Dear South Side Planning Forum Member Organizations,
During the past year and a half of the numerous public discussions to determine the merits of a Neighborhood Improvement District within the South Side Flats, I believed it was very important for me as your elected representative to be present for the discussions and available for input when requested. Ultimately reserving decision until all voices, regardless of their position, had their chance to be heard and a final plan had been adopted by your members.
Now that the South Side Planning Forum's process is complete and a final plan has been accepted, I will be requested to introduce that plan to City Council. I would like to provide to you why I cannot support City Council action on the plan.
At the very first open meeting to discuss a possible Neighborhood Improvement District for South Side Flats, I communicated to those present I would remain neutral and give the process the room needed to have a full discussion. However, I also said I could not, would not, be supportive of a plan that assessed residents.
My responsibility as an elected official is to assure a detailed accounting of how $5 million collected over five years was to be spent and what benefits it would provide. Sweeping streets and providing for more police was too broad and loosely defined.
I do not believe it is productive of me to reject this plan without offering solutions that will bring us all to the desired result without putting undue burden on home owning residents: A safe, vibrant and clean neighborhood with the highest quality of life for all.
In the weeks and months ahead, I will be sharing with you and the neighborhood at large, measures I believe will ultimately achieve this by providing for a pathway to connect local and state governments, community organizations, residents and businesses in crafting a solution.
We all want the same things: safe streets, a clean neighborhood, the highest quality of life for residents and a thriving business district. Residents and businesses alike benefit from these things, but the question is: What is generating the need for additional public safety services and what is generating the need for additional public works services?
The trash on the streets is coming from a broad range of businesses dealing in convenience and single use containers. I also believe the need for additional public safety services is driven by state and local policies that have permitted a vehicle dependent tri-state destination entertainment district with alcohol as the centerpiece to exist within the heart of a residential neighborhood.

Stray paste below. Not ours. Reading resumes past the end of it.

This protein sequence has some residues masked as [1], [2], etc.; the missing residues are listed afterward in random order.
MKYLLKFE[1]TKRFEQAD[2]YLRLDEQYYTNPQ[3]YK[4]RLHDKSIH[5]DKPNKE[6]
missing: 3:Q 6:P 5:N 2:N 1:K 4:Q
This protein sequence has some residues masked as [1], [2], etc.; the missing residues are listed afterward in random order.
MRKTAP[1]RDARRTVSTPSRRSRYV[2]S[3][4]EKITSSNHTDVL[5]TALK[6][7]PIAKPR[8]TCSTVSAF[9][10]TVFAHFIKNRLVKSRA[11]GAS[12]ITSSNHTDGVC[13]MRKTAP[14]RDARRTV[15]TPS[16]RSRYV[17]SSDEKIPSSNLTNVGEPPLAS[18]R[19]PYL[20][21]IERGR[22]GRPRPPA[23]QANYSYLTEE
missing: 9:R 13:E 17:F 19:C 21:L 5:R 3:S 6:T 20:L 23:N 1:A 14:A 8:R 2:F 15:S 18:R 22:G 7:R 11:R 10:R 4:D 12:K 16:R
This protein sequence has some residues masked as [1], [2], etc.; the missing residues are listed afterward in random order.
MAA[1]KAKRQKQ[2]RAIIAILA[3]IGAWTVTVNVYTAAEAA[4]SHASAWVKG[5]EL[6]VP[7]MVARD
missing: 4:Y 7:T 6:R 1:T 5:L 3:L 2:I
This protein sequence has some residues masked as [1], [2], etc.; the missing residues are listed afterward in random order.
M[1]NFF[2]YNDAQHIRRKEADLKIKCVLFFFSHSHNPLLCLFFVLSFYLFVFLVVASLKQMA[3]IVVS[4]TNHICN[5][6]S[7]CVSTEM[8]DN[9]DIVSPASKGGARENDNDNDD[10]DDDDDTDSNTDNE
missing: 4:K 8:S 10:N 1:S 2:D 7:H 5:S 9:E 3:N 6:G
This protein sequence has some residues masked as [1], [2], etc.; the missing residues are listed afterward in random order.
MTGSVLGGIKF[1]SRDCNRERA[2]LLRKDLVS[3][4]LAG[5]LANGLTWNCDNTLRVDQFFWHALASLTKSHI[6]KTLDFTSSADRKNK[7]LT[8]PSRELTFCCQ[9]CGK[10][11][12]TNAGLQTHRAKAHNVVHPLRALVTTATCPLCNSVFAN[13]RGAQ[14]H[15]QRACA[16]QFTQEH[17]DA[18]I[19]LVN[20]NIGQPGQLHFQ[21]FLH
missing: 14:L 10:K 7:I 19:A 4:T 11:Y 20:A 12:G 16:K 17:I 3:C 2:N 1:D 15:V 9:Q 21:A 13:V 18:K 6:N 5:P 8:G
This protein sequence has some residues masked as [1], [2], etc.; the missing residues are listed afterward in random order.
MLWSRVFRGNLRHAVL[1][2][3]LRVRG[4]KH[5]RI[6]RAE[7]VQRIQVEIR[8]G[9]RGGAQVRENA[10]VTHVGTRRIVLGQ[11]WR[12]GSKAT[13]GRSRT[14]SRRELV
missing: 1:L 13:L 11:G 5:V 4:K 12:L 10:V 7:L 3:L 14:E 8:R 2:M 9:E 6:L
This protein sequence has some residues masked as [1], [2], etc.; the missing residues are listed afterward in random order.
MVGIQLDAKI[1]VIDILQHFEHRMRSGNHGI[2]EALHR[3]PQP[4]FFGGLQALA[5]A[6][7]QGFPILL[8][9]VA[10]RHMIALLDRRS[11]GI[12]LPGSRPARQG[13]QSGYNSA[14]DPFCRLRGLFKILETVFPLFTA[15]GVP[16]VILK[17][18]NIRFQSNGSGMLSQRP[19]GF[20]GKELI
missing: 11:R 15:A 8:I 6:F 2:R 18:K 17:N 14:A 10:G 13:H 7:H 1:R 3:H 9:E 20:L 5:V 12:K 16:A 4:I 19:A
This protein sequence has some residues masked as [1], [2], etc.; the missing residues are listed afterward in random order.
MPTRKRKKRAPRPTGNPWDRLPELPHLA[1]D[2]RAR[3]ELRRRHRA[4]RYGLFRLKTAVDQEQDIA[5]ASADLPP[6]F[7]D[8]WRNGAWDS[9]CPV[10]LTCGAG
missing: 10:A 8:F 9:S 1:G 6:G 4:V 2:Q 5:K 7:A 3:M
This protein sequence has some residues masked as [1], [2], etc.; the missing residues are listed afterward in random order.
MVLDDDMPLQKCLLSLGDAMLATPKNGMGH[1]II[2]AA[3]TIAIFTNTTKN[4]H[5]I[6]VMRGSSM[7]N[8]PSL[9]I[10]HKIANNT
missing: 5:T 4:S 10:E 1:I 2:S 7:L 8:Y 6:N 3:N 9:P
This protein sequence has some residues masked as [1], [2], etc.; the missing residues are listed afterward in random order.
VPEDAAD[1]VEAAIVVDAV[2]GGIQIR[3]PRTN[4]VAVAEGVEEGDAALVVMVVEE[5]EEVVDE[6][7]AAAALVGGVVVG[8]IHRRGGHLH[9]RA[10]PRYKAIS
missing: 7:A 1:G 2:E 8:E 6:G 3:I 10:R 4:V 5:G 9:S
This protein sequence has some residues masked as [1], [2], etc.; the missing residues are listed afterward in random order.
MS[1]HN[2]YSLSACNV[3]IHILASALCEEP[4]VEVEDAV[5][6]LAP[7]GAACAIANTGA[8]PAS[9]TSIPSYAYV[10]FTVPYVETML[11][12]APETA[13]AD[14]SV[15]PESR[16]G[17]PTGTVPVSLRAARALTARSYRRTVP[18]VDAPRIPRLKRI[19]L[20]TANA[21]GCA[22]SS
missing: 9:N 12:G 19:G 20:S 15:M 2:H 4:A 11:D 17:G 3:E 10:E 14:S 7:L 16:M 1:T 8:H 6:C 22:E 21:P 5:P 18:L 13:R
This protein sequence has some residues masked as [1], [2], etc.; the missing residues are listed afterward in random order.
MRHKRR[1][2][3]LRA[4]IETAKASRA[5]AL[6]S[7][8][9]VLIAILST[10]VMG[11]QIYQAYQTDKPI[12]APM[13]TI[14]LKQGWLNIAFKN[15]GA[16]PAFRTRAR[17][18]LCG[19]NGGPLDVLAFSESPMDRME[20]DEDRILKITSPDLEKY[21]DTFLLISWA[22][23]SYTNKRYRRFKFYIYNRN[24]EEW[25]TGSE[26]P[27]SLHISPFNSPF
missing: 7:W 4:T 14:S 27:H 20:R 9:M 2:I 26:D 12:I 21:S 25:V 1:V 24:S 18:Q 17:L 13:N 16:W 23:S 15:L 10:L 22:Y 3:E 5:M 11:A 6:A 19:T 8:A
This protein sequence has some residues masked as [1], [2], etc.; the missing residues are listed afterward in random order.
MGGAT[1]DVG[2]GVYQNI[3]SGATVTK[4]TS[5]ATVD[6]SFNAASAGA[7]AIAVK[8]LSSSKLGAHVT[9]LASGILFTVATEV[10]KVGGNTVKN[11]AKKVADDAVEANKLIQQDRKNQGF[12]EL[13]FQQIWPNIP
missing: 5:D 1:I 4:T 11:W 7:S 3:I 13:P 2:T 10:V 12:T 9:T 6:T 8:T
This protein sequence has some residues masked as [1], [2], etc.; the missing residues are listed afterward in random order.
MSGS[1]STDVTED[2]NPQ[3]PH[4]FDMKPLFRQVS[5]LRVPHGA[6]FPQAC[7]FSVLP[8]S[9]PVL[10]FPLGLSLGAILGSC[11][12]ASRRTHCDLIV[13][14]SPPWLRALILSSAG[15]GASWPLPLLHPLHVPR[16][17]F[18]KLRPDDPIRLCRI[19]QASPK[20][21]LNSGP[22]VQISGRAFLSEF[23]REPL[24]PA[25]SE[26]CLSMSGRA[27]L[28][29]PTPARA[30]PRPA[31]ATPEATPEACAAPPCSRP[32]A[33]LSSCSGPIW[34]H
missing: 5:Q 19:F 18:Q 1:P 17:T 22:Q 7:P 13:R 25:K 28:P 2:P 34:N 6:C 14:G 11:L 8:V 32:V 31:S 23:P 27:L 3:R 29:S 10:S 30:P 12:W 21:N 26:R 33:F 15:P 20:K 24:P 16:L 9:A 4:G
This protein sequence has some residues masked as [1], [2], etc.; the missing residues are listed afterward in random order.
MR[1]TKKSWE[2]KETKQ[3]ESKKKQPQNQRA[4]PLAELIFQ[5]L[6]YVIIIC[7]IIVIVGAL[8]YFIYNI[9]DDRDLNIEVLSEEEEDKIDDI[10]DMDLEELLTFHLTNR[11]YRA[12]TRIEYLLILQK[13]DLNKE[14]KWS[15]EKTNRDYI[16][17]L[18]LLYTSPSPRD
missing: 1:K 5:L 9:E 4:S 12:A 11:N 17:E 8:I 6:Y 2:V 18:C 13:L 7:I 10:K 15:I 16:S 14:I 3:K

With the zoning classification for East Carson Street being Local Neighborhood Commercial, how did this happen? What role did development play in encouraging it to happen? And now that it has, whose responsibility is it to provide for the needed services to offset the impact and protect the peace and tranquility of the neighborhood?
Not residents, but state and local governments and businesses should bear this responsibility. The state permits the alcohol license to exist and the local municipality grants occupancy for that alcohol license to operate.
Uncertain financial times played a large role in my decision making process. Property values have increased for many, but with the uncertainty of the property reassessments looming and many worried if they will be able to meet their tax obligations, I had hoped this discussion could be held until the reassessment issue was settled.
I made this request of the steering committee, but it was not received. In additional meetings with the steering committee, I expressed concerns over what I saw as the lack of a well-rounded, comprehensive business plan clearly showing in detail how the funds were to be spent and what would be the clearly defined deliverables and outcomes.
Improvement districts can achieve the desired results when constructed as a well-orchestrated partnership with city departments (Police, Public Works, Bureau of Building Inspection, etc.), each supporting the other. The benefits of these relationships are apparent in the success of the Pittsburgh Downtown Partnership and the Oakland Business Improvement District.
Much of the concern and dissatisfaction in the neighborhood centered around the state law permitting the formation of Neighborhood Improvement Districts. In discussions with state elected officials, I found their concerns were much the same as those being expressed by those in the neighborhood. I would like to continue discussions with our state elected officials to see what can be done to address those concerns.
Bruce A. Kraus
Councilman, District Three